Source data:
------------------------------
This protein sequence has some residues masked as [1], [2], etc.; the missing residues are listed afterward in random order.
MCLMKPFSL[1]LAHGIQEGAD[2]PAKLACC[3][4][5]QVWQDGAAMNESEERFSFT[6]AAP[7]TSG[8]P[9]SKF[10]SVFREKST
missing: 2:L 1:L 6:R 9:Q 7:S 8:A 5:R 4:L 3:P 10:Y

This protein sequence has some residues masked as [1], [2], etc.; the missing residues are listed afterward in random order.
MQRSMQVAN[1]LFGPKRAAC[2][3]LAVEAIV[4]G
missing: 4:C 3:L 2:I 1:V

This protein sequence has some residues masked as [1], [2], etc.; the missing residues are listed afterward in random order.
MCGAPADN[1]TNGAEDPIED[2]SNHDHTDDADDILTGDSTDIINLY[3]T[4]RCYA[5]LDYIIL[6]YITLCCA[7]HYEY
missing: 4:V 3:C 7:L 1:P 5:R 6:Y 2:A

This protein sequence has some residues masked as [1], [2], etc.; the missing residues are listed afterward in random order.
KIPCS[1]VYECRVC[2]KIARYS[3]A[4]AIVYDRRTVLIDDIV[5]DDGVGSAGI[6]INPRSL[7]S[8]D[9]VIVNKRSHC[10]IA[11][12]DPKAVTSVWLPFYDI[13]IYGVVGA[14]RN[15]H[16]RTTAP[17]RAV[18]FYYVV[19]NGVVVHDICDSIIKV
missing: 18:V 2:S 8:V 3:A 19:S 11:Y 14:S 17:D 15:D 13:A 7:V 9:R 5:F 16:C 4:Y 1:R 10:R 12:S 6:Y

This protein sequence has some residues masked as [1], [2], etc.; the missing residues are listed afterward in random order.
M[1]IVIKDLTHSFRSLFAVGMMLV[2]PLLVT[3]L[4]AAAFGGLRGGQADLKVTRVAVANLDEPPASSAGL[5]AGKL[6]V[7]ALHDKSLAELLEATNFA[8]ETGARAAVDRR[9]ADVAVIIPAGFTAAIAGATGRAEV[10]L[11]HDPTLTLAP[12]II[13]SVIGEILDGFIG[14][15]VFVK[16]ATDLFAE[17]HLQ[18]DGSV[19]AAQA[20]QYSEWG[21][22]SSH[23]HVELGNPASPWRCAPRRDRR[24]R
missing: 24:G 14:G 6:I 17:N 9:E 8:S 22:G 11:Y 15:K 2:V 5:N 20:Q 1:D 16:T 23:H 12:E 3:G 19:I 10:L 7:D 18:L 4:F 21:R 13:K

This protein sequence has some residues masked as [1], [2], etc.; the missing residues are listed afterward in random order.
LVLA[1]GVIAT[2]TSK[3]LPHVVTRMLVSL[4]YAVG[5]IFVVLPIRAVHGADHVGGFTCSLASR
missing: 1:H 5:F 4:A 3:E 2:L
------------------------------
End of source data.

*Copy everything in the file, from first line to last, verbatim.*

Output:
This protein sequence has some residues masked as [1], [2], etc.; the missing residues are listed afterward in random order.
MCLMKPFSL[1]LAHGIQEGAD[2]PAKLACC[3][4][5]QVWQDGAAMNESEERFSFT[6]AAP[7]TSG[8]P[9]SKF[10]SVFREKST
missing: 2:L 1:L 6:R 9:Q 7:S 8:A 5:R 4:L 3:P 10:Y

This protein sequence has some residues masked as [1], [2], etc.; the missing residues are listed afterward in random order.
MQRSMQVAN[1]LFGPKRAAC[2][3]LAVEAIV[4]G
missing: 4:C 3:L 2:I 1:V

This protein sequence has some residues masked as [1], [2], etc.; the missing residues are listed afterward in random order.
MCGAPADN[1]TNGAEDPIED[2]SNHDHTDDADDILTGDSTDIINLY[3]T[4]RCYA[5]LDYIIL[6]YITLCCA[7]HYEY
missing: 4:V 3:C 7:L 1:P 5:R 6:Y 2:A

This protein sequence has some residues masked as [1], [2], etc.; the missing residues are listed afterward in random order.
KIPCS[1]VYECRVC[2]KIARYS[3]A[4]AIVYDRRTVLIDDIV[5]DDGVGSAGI[6]INPRSL[7]S[8]D[9]VIVNKRSHC[10]IA[11][12]DPKAVTSVWLPFYDI[13]IYGVVGA[14]RN[15]H[16]RTTAP[17]RAV[18]FYYVV[19]NGVVVHDICDSIIKV
missing: 18:V 2:S 8:V 3:A 19:S 11:Y 14:S 17:D 15:D 13:A 7:V 9:R 5:F 16:C 4:Y 1:R 10:R 12:S 6:Y

This protein sequence has some residues masked as [1], [2], etc.; the missing residues are listed afterward in random order.
M[1]IVIKDLTHSFRSLFAVGMMLV[2]PLLVT[3]L[4]AAAFGGLRGGQADLKVTRVAVANLDEPPASSAGL[5]AGKL[6]V[7]ALHDKSLAELLEATNFA[8]ETGARAAVDRR[9]ADVAVIIPAGFTAAIAGATGRAEV[10]L[11]HDPTLTLAP[12]II[13]SVIGEILDGFIG[14][15]VFVK[16]ATDLFAE[17]HLQ[18]DGSV[19]AAQA[20]QYSEWG[21][22]SSH[23]HVELGNPASPWRCAPRRDRR[24]R
missing: 24:G 14:G 6:I 17:N 9:E 8:S 22:G 11:Y 15:K 2:V 5:N 20:Q 1:D 16:T 23:H 12:E 3:G 19:I 10:L 7:D 18:L 4:F 21:R 13:K

This protein sequence has some residues masked as [1], [2], etc.; the missing residues are listed afterward in random order.
LVLA[1]GVIAT[2]TSK[3]LPHVVTRMLVSL[4]YAVG[5]IFVVLPIRAVHGADHVGGFTCSLASR
missing: 1:H 5:F 4:A 3:E 2:L